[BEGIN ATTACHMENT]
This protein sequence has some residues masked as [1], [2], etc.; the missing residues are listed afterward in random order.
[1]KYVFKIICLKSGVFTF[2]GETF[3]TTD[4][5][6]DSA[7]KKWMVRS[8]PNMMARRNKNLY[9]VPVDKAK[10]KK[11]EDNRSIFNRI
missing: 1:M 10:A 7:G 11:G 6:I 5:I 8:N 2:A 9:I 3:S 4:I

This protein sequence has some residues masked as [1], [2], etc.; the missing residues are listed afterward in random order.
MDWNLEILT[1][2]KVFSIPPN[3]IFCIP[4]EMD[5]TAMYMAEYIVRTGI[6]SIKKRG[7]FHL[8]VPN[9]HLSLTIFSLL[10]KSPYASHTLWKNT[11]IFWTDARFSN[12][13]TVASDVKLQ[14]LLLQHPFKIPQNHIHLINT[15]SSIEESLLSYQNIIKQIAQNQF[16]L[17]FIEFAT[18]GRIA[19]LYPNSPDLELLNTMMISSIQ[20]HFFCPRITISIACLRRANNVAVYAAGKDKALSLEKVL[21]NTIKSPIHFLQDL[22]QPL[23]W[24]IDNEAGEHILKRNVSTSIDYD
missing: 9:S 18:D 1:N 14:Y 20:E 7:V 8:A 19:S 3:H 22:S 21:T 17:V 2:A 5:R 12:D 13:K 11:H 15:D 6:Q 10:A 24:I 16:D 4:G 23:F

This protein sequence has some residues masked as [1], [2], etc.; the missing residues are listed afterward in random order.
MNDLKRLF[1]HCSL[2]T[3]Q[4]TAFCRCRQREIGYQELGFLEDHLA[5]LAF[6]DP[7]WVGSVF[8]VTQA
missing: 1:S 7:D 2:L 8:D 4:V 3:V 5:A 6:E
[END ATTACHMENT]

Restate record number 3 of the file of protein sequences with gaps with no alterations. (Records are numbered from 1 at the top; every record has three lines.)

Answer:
This protein sequence has some residues masked as [1], [2], etc.; the missing residues are listed afterward in random order.
MNDLKRLF[1]HCSL[2]T[3]Q[4]TAFCRCRQREIGYQELGFLEDHLA[5]LAF[6]DP[7]WVGSVF[8]VTQA
missing: 1:S 7:D 2:L 8:D 4:V 3:V 5:A 6:E